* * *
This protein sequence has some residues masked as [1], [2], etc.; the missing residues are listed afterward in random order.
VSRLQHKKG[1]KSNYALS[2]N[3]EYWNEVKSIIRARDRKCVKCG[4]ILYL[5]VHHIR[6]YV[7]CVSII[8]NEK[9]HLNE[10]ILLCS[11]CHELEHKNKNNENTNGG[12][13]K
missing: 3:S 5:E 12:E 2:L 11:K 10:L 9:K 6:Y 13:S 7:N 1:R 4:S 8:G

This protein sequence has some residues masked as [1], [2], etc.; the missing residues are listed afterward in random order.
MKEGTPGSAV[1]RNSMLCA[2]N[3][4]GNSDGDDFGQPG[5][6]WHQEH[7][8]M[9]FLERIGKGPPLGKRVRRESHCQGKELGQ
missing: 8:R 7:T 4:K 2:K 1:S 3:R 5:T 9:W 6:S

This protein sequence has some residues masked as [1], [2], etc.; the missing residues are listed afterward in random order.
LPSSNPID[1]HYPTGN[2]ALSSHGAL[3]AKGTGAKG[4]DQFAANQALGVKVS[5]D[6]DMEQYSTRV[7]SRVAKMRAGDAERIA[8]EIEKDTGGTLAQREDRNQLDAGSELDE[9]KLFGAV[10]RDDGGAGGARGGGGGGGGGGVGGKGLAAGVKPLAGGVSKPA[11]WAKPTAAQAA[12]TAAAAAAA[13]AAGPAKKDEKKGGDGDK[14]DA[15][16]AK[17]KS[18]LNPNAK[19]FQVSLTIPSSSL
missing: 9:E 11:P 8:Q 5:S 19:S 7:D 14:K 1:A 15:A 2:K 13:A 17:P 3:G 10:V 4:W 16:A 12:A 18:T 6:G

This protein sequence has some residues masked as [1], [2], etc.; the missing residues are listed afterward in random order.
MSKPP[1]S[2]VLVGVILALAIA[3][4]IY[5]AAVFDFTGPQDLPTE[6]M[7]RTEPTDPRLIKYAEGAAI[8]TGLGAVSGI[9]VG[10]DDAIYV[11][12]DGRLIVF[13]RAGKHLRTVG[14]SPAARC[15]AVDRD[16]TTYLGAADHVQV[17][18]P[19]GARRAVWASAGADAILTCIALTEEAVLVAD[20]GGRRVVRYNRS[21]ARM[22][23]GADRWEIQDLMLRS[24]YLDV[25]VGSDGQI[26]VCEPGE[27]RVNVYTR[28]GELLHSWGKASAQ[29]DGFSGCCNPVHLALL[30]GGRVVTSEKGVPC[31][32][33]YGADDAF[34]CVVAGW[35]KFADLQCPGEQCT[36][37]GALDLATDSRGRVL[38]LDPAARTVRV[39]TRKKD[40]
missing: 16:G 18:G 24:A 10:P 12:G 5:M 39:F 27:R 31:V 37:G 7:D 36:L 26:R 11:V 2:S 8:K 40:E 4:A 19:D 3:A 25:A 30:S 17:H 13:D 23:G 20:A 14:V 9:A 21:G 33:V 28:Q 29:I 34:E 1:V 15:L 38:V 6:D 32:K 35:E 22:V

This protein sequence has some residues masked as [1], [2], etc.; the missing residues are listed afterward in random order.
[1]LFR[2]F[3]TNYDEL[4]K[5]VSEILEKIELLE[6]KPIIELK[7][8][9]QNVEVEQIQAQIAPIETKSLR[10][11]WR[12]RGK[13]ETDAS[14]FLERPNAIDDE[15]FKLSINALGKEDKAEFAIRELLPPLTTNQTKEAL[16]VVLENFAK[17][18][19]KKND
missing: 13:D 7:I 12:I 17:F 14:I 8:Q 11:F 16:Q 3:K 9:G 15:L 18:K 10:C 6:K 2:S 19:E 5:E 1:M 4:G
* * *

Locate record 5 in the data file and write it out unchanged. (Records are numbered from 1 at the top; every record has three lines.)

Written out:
This protein sequence has some residues masked as [1], [2], etc.; the missing residues are listed afterward in random order.
[1]LFR[2]F[3]TNYDEL[4]K[5]VSEILEKIELLE[6]KPIIELK[7][8][9]QNVEVEQIQAQIAPIETKSLR[10][11]WR[12]RGK[13]ETDAS[14]FLERPNAIDDE[15]FKLSINALGKEDKAEFAIRELLPPLTTNQTKEAL[16]VVLENFAK[17][18][19]KKND
missing: 13:D 7:I 12:I 17:F 14:I 8:Q 11:F 16:Q 3:K 9:G 15:L 18:K 10:C 6:K 2:S 19:E 5:E 1:M 4:G